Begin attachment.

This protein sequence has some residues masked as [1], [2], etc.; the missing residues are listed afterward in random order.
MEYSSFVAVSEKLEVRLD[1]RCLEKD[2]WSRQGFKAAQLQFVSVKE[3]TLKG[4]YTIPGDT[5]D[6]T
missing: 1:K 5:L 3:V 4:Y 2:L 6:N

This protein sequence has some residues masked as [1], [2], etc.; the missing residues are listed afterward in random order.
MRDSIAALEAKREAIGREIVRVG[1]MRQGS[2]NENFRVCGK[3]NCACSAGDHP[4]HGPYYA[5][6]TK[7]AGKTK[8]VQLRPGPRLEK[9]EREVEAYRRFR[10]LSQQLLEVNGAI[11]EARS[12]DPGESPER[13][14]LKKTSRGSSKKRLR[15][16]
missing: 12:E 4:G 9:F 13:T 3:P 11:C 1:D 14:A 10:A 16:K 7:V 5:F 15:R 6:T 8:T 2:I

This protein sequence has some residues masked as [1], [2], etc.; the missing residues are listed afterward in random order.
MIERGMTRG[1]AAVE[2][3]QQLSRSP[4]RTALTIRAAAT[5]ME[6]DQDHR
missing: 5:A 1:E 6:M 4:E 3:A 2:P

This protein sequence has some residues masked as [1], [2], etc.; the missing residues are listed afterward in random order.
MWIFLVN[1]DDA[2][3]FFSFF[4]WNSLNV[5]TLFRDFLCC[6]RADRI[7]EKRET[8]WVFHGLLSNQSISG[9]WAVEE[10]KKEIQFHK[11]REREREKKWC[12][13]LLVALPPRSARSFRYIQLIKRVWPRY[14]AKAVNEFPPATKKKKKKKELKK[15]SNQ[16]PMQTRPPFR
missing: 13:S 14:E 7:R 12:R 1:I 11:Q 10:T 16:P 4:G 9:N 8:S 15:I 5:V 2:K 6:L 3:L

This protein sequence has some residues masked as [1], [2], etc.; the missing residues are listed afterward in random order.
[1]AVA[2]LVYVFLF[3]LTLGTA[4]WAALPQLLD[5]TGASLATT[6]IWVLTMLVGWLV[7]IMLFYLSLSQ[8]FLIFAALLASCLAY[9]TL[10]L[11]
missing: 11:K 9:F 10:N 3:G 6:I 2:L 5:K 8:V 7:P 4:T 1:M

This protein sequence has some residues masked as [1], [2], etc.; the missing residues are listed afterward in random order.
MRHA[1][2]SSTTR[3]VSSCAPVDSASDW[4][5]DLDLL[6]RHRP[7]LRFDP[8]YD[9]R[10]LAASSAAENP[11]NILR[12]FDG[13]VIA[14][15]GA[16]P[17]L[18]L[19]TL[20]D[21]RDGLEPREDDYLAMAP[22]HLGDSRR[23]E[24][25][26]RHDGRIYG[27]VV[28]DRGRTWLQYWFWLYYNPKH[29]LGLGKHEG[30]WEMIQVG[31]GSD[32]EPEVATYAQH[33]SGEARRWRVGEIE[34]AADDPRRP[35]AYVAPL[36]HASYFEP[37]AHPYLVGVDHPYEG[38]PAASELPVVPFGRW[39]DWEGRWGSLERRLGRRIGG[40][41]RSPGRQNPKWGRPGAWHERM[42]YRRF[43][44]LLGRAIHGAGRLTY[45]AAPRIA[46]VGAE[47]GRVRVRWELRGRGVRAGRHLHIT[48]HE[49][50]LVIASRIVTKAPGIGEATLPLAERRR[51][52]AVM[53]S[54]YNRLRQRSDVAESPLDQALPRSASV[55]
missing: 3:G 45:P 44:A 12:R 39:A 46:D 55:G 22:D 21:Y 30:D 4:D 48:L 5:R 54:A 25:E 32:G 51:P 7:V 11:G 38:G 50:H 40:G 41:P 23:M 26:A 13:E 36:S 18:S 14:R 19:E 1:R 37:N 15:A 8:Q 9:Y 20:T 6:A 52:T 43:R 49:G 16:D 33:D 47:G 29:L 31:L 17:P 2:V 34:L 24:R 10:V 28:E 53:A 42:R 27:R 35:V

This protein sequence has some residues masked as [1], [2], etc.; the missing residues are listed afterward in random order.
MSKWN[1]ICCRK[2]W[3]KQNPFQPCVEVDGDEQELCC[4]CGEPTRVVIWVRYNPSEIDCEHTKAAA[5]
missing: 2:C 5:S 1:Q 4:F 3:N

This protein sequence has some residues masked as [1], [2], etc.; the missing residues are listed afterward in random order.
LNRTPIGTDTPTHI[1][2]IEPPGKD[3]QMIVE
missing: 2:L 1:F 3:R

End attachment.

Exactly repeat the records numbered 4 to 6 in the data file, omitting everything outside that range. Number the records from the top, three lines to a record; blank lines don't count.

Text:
This protein sequence has some residues masked as [1], [2], etc.; the missing residues are listed afterward in random order.
MWIFLVN[1]DDA[2][3]FFSFF[4]WNSLNV[5]TLFRDFLCC[6]RADRI[7]EKRET[8]WVFHGLLSNQSISG[9]WAVEE[10]KKEIQFHK[11]REREREKKWC[12][13]LLVALPPRSARSFRYIQLIKRVWPRY[14]AKAVNEFPPATKKKKKKKELKK[15]SNQ[16]PMQTRPPFR
missing: 13:S 14:E 7:R 12:R 1:I 11:Q 10:T 16:P 4:G 9:N 8:S 15:I 5:V 2:K 6:L 3:L

This protein sequence has some residues masked as [1], [2], etc.; the missing residues are listed afterward in random order.
[1]AVA[2]LVYVFLF[3]LTLGTA[4]WAALPQLLD[5]TGASLATT[6]IWVLTMLVGWLV[7]IMLFYLSLSQ[8]FLIFAALLASCLAY[9]TL[10]L[11]
missing: 11:K 9:F 10:N 3:G 6:I 2:L 5:K 8:V 7:P 4:T 1:M

This protein sequence has some residues masked as [1], [2], etc.; the missing residues are listed afterward in random order.
MRHA[1][2]SSTTR[3]VSSCAPVDSASDW[4][5]DLDLL[6]RHRP[7]LRFDP[8]YD[9]R[10]LAASSAAENP[11]NILR[12]FDG[13]VIA[14][15]GA[16]P[17]L[18]L[19]TL[20]D[21]RDGLEPREDDYLAMAP[22]HLGDSRR[23]E[24][25][26]RHDGRIYG[27]VV[28]DRGRTWLQYWFWLYYNPKH[29]LGLGKHEG[30]WEMIQVG[31]GSD[32]EPEVATYAQH[33]SGEARRWRVGEIE[34]AADDPRRP[35]AYVAPL[36]HASYFEP[37]AHPYLVGVDHPYEG[38]PAASELPVVPFGRW[39]DWEGRWGSLERRLGRRIGG[40][41]RSPGRQNPKWGRPGAWHERM[42]YRRF[43][44]LLGRAIHGAGRLTY[45]AAPRIA[46]VGAE[47]GRVRVRWELRGRGVRAGRHLHIT[48]HE[49][50]LVIASRIVTKAPGIGEATLPLAERRR[51][52]AVM[53]S[54]YNRLRQRSDVAESPLDQALPRSASV[55]
missing: 3:G 45:P 44:A 12:R 39:A 46:D 55:G 22:D 21:Y 30:D 4:D 48:L 5:R 54:A 25:E 32:G 51:P 7:V 11:G 38:G 50:H 40:G 41:P 23:M 26:A 13:E 36:S 18:S 14:R 19:E 1:R 37:N 15:A 8:Q 9:Y 20:T 6:A 52:T 43:R 49:G 16:D 33:D 47:G 29:L 31:L 17:P 2:V 34:L 24:R 10:V 28:E 53:A 42:R 27:R 35:V